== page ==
In it, but not of it. TPM DC

After months of failing to get off the ground, the GOP’s Stop Trump movement is in a mad dash to throw the frontrunner off his path to the 2016 nomination, and the March 15 primaries set up a major -- if not final -- deadline.

Republican elites -- Mitt Romney chief among them -- are angling to block Trump by urging the three remaining non-Trump candidates to stay in the race and harvest delegates in states where they might have an advantage in order to deny Trump the majority of delegates necessary to win the nomination. Marco Rubio's performance in Florida next week is the plan's linchpin.

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Desperate to avert the impending reality that Donald Trump will be named the Republican Party's presidential nominee, some party leaders have been agitating to block him at the GOP convention in Cleveland. Having failed to get their act together to derail Trump at the ballot box, they now hope against hope that they can turn the convention from the traditional coronation into that rare, political unicorn: the contested convention.

No less a figure than former Republican presidential nominee Mitt Romney laid out a scenario last week where Trump could be denied the nomination at the convention. It requires the candidates remaining in the race to band together and Republican primary voters to begin to cast their vote strategically in favor of whoever can block Trump. He urged Sen. Marco Rubio (R-FL), Ohio Gov. John Kasich and Sen. Ted Cruz (R-TX) to put ego aside and work toward one goal: stopping Trump.

"Given the current delegate selection process, that means that I'd vote for Marco Rubio in Florida and for John Kasich in Ohio, and for Ted Cruz or whoever has the best chance to beat Mr. Trump in a given state," Romney said. He reiterated again Friday that this was a scenario where he believed Trump could be stopped, while Kasich told attendees at a conservative confab that a contested convention is where this race is headed.

Political scientists, political junkies and political reporters have dreamed about contested conventions for years. Now they are in the grips of the contested convention fantasy made suddenly real by Romney. But experts on the convention process and the complicated politics surrounding such a move argue it will be exceedingly difficult to stop Trump at the convention -- and gravely damaging to Republican electoral prospects in the fall and perhaps beyond, even if it is successful in preventing Trump from the securing the nomination.

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Frank Gaffney is back at the Conservative Political Action Conference that for a time shunned his extremist views.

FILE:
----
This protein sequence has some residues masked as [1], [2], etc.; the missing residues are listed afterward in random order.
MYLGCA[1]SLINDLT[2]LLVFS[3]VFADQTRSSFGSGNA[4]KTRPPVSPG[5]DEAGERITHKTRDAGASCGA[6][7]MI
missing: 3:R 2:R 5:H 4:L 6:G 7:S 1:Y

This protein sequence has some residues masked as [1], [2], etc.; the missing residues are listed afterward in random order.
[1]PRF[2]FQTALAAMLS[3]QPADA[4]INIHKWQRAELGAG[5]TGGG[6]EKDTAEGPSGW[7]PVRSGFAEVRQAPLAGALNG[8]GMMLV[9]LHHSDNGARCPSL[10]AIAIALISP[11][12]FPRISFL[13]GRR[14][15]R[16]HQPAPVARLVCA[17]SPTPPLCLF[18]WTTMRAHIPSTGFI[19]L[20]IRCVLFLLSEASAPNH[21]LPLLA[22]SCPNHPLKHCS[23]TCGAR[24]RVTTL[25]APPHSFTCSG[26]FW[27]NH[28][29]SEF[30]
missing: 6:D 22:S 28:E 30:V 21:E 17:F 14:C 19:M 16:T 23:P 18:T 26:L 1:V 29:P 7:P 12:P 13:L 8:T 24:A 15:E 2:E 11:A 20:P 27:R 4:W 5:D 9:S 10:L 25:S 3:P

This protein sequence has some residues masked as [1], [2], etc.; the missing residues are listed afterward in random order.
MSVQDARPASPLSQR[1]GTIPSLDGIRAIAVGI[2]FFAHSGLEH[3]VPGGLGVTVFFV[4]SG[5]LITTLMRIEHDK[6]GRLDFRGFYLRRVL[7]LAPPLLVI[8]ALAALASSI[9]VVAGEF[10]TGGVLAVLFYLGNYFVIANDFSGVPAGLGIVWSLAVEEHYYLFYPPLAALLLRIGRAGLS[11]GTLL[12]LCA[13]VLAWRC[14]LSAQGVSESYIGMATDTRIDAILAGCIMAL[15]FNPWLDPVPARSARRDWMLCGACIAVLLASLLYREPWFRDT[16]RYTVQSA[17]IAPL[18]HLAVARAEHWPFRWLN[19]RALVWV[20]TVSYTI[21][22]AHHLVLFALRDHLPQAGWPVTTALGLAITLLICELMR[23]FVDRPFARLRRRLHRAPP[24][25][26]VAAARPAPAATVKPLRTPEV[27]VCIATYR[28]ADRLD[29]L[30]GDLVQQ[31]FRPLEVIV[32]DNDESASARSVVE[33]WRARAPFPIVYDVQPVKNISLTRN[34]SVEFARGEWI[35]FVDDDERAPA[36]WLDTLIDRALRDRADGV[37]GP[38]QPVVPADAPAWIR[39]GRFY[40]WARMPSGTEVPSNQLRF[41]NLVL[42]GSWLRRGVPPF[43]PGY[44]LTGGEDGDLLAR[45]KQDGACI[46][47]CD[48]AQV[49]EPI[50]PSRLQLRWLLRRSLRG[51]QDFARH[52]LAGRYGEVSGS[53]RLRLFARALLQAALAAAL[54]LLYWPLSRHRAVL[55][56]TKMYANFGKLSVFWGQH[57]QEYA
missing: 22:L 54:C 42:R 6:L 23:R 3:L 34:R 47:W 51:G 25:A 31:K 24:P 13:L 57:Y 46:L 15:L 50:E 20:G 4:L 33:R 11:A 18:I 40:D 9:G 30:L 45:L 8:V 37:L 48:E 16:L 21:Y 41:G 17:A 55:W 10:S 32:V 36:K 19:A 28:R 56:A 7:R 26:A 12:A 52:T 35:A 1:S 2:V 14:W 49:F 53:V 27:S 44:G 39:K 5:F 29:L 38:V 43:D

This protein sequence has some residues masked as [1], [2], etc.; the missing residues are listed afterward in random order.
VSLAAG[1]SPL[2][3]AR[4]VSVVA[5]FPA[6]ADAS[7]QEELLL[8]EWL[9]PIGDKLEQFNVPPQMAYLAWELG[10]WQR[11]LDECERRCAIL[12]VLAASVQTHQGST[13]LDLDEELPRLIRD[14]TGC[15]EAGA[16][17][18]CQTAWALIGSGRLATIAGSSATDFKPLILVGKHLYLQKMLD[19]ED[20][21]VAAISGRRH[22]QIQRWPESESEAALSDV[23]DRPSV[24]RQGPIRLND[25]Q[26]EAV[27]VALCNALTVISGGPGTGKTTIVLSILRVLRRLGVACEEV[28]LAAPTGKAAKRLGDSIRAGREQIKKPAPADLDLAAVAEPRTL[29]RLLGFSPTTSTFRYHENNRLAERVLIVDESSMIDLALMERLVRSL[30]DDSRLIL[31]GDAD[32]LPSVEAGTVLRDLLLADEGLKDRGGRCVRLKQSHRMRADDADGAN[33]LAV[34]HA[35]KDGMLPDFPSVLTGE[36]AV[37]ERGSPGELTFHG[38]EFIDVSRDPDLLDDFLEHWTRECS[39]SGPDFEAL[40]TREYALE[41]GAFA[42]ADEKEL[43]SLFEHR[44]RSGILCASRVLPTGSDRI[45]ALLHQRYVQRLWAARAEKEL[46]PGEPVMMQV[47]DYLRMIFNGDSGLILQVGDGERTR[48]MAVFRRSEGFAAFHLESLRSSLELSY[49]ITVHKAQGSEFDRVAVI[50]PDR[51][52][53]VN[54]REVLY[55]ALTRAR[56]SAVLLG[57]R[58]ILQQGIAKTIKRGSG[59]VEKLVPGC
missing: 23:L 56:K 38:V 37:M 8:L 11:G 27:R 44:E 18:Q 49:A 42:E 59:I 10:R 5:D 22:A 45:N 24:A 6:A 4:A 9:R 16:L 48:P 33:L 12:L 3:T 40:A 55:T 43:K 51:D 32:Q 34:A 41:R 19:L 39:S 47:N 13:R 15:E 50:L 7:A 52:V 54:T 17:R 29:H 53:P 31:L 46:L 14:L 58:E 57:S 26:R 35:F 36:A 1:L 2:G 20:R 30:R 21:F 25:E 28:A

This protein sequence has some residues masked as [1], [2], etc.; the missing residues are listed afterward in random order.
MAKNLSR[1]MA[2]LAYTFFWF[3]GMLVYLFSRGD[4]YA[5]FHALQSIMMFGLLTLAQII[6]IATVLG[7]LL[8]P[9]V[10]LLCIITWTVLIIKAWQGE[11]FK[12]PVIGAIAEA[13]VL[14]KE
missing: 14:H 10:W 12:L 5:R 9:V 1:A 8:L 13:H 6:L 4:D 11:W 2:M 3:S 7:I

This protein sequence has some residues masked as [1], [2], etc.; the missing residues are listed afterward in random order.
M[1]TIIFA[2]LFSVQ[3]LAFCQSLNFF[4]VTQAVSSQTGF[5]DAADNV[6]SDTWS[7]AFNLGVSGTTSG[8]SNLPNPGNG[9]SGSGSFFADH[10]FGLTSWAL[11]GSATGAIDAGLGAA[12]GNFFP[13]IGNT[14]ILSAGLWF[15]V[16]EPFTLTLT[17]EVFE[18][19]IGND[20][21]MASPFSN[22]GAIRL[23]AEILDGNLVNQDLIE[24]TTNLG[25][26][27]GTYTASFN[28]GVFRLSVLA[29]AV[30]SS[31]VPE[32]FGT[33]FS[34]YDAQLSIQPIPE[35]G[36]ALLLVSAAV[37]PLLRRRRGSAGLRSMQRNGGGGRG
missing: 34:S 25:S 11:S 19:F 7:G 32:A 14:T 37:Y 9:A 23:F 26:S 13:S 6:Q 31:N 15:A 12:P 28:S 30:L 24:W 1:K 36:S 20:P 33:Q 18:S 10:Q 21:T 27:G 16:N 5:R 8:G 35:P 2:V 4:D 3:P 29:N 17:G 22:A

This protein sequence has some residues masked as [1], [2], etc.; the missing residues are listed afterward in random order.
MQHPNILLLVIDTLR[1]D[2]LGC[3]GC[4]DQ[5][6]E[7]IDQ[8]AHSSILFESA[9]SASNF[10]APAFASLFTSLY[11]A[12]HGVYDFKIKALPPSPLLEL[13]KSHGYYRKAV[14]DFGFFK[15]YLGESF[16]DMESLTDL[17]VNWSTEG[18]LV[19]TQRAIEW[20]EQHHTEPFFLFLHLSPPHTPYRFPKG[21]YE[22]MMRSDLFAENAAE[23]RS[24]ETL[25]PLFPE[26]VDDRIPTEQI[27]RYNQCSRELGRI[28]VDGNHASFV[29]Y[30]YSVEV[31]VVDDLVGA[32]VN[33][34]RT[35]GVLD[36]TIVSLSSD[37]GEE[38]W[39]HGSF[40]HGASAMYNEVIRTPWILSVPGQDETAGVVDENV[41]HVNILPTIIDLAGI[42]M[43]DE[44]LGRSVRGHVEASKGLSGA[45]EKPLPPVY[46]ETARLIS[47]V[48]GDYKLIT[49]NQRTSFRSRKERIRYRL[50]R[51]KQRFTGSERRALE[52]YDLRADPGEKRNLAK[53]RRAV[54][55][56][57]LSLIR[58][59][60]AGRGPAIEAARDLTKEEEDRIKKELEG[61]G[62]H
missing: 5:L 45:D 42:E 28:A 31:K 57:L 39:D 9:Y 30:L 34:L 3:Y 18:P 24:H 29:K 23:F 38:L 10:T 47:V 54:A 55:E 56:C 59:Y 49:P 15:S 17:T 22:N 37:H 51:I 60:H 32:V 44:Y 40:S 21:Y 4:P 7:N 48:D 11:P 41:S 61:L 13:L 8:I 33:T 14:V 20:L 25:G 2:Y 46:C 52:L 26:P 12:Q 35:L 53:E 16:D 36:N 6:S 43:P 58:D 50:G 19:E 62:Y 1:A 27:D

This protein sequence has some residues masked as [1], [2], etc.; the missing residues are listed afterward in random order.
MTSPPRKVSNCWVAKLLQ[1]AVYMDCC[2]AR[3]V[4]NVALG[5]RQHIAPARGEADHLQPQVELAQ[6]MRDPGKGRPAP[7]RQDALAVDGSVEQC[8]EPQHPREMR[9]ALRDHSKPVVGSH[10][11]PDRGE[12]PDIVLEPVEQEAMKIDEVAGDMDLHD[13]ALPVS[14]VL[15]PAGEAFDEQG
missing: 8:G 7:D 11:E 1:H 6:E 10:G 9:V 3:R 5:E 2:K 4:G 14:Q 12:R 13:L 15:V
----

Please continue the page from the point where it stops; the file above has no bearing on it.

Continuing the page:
Gaffney, the founder for the Center For Security Policy, led a panel Thursday titled "Countering the Global Jihad" where he invited some of Europe's most notorious anti-Muslim voices to weigh in on how the Western world should be combatting the perceived threat of Islam.

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Senate Democrats accused their Republican counterparts of hiding from the public, rather than explaining why they won’t even consider President Obama’s Supreme Court nominee. The allegations flew after an unrelated public meeting of the Senate Judiciary Committee -- the committee that would typical host Supreme Court nomination hearings -- scheduled for Thursday was abruptly canceled.

“This would have been the first opportunity for all members of this committee to debate in public the Republican chairman's unilateral decision to issue a blanket hold on an unnamed Supreme Court nominee,” Sen. Chuck Schumer (D-NY), a committee member, said on the Senate floor Thursday. “They're afraid to discuss the issue. They cannot in public debate win the argument that we shouldn't be doing our job.”

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As the debate over whether President Barack Obama should be allowed to nominate someone for the Supreme Court grows ever more rancorous in the halls of Congress, it is no doubt echoing across the street in the quieter quarters of the Supreme Court. There, the people arguably most affected by the vacancy left by the late Justice Antonin Scalia -- the eight justices still on the bench -- can hide away from the public eye and avoid weighing in on whether lawmakers should consider Obama’s nominee to replace him.

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Oral arguments in a major abortion case at the Supreme Court Wednesday gave few clues as to how the key swing vote, Justice Anthony Kennedy, felt about the case. The absence of Justice Antonin Scalia, who died last month, was felt as only two justices in the court’s conservative bloc offered a vocal defense of the law, while the court’s liberals were able to pursue the sharpest lines of questioning.

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